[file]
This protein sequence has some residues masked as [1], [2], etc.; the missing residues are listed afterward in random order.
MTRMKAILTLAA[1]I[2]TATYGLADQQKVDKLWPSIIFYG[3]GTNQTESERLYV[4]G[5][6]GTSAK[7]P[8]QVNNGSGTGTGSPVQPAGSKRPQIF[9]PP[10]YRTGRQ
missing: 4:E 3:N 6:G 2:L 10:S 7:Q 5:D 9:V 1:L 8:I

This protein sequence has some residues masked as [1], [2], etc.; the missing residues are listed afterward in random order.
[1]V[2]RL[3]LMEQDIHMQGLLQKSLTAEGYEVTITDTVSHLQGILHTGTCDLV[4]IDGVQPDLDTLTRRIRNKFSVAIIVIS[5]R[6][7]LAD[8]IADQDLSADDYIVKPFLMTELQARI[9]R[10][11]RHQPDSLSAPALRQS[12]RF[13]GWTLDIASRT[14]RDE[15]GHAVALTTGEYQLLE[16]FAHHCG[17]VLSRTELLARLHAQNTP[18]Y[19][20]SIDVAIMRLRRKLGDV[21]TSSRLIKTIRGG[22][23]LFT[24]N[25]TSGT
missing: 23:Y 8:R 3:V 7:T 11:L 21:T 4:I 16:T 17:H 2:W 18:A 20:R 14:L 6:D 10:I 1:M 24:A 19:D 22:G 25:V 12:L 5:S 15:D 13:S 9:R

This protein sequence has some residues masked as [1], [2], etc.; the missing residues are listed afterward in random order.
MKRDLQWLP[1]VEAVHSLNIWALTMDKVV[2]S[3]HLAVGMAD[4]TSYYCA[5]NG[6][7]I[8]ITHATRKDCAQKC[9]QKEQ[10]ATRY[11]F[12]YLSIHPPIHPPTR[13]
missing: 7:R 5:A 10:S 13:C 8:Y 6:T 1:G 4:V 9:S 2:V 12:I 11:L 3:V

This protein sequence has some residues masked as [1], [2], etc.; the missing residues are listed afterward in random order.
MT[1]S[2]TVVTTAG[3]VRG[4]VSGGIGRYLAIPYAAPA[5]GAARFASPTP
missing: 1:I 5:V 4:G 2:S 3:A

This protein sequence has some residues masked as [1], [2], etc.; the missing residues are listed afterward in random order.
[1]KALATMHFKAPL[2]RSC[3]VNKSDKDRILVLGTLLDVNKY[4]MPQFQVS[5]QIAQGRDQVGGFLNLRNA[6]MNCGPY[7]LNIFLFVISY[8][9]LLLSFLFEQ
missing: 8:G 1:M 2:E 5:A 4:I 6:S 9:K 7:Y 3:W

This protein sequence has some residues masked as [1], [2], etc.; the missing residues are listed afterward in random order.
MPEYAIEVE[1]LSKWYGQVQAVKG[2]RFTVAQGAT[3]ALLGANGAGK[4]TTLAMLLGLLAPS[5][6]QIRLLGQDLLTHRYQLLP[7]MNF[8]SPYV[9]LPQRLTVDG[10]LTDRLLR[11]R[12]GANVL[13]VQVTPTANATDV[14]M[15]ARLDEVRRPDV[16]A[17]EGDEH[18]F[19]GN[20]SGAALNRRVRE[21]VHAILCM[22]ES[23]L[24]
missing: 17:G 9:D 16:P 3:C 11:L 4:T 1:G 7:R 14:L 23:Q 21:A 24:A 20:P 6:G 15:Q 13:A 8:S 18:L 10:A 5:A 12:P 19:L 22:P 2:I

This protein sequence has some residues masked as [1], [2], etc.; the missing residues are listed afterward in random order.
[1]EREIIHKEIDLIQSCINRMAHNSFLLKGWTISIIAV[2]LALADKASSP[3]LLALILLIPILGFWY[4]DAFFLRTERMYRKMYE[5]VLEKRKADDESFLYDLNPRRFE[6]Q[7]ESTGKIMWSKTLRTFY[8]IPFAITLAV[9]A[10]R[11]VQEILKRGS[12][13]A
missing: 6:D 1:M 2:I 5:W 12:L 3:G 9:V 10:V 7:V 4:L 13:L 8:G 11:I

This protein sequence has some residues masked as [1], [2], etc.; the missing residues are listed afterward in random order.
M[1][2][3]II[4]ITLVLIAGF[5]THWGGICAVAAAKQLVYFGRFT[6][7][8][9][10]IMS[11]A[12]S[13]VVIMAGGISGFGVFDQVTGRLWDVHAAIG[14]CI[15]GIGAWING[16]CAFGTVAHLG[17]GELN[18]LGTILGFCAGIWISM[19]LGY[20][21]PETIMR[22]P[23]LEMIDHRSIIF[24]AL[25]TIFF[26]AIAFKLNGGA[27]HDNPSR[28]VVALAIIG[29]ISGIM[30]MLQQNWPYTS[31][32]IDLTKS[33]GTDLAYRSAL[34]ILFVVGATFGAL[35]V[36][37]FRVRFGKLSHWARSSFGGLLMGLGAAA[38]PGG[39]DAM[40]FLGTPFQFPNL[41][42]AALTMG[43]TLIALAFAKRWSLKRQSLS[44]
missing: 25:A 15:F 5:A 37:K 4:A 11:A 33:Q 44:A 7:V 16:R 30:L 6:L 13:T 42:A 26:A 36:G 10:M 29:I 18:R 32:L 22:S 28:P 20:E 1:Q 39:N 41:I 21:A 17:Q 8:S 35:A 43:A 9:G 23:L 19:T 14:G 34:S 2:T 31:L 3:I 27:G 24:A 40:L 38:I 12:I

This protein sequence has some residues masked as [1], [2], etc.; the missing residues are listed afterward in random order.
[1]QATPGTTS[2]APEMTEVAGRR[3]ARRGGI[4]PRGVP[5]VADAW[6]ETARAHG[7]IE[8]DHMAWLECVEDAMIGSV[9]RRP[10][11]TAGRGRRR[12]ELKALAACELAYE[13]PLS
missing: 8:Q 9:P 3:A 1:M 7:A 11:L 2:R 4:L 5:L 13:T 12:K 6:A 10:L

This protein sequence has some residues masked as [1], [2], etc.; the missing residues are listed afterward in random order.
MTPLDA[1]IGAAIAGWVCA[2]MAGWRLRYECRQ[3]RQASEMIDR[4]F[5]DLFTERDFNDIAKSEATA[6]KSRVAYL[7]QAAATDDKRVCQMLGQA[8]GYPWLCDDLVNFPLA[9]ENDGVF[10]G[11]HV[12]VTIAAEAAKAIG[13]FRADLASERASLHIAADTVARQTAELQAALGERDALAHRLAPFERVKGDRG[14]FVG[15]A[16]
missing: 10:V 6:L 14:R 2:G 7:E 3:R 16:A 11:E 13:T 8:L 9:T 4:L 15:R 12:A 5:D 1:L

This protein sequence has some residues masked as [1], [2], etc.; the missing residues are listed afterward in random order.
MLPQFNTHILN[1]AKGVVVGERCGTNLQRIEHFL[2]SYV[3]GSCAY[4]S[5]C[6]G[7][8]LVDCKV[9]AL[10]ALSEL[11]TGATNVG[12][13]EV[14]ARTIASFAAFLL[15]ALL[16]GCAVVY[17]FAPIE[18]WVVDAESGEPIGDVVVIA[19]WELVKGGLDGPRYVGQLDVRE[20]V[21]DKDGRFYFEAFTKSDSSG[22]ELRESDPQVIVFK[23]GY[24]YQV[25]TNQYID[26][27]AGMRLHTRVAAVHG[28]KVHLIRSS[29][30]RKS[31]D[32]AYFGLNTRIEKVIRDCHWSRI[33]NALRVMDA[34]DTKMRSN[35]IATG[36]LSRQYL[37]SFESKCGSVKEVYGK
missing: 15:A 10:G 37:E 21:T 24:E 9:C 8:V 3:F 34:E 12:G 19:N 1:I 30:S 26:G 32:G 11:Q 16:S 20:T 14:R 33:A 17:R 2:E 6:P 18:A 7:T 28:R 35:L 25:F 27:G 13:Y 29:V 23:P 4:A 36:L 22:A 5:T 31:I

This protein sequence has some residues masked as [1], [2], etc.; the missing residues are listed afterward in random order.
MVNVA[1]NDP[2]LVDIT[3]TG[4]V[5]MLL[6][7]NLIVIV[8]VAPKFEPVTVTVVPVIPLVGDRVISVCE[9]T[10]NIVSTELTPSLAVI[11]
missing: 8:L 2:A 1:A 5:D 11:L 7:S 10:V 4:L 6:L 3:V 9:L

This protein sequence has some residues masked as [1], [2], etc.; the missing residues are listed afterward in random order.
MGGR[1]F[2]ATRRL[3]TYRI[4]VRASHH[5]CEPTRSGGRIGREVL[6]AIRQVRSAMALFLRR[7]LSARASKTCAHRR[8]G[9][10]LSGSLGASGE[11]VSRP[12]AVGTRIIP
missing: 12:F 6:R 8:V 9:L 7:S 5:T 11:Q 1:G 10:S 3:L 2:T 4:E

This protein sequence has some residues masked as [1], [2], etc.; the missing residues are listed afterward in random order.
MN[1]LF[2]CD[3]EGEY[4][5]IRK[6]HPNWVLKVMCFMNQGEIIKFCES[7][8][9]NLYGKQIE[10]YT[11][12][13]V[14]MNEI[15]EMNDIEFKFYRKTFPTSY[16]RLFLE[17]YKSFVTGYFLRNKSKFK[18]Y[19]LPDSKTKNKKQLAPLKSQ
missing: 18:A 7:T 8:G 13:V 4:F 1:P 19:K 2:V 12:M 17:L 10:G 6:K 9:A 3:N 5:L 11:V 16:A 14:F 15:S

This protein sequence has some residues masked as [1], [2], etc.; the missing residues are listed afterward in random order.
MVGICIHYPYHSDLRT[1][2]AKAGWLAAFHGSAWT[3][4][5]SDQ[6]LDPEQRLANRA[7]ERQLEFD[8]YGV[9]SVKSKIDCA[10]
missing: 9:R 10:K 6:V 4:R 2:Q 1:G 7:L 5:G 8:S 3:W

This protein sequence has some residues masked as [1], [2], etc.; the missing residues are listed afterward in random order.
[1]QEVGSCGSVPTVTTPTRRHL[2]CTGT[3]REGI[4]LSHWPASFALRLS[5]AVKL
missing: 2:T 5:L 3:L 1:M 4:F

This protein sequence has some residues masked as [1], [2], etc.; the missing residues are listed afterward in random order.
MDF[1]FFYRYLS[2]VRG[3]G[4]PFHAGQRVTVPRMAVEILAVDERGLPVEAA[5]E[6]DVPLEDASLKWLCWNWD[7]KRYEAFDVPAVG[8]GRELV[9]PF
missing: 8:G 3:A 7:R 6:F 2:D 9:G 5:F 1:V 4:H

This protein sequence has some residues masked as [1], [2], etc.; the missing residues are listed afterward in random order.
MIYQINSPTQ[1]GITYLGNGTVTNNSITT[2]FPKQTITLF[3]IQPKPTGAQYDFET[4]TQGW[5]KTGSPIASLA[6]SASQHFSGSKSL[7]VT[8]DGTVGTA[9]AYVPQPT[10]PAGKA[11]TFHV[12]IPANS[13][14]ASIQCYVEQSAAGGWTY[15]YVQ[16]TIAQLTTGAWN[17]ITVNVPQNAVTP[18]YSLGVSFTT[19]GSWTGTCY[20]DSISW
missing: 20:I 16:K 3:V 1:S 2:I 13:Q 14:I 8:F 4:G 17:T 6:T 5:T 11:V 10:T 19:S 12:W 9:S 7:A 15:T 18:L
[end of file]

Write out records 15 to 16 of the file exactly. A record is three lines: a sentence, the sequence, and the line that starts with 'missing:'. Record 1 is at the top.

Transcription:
This protein sequence has some residues masked as [1], [2], etc.; the missing residues are listed afterward in random order.
MVGICIHYPYHSDLRT[1][2]AKAGWLAAFHGSAWT[3][4][5]SDQ[6]LDPEQRLANRA[7]ERQLEFD[8]YGV[9]SVKSKIDCA[10]
missing: 9:R 10:K 6:V 4:R 2:Q 1:G 7:L 5:G 8:S 3:W

This protein sequence has some residues masked as [1], [2], etc.; the missing residues are listed afterward in random order.
[1]QEVGSCGSVPTVTTPTRRHL[2]CTGT[3]REGI[4]LSHWPASFALRLS[5]AVKL
missing: 2:T 5:L 3:L 1:M 4:F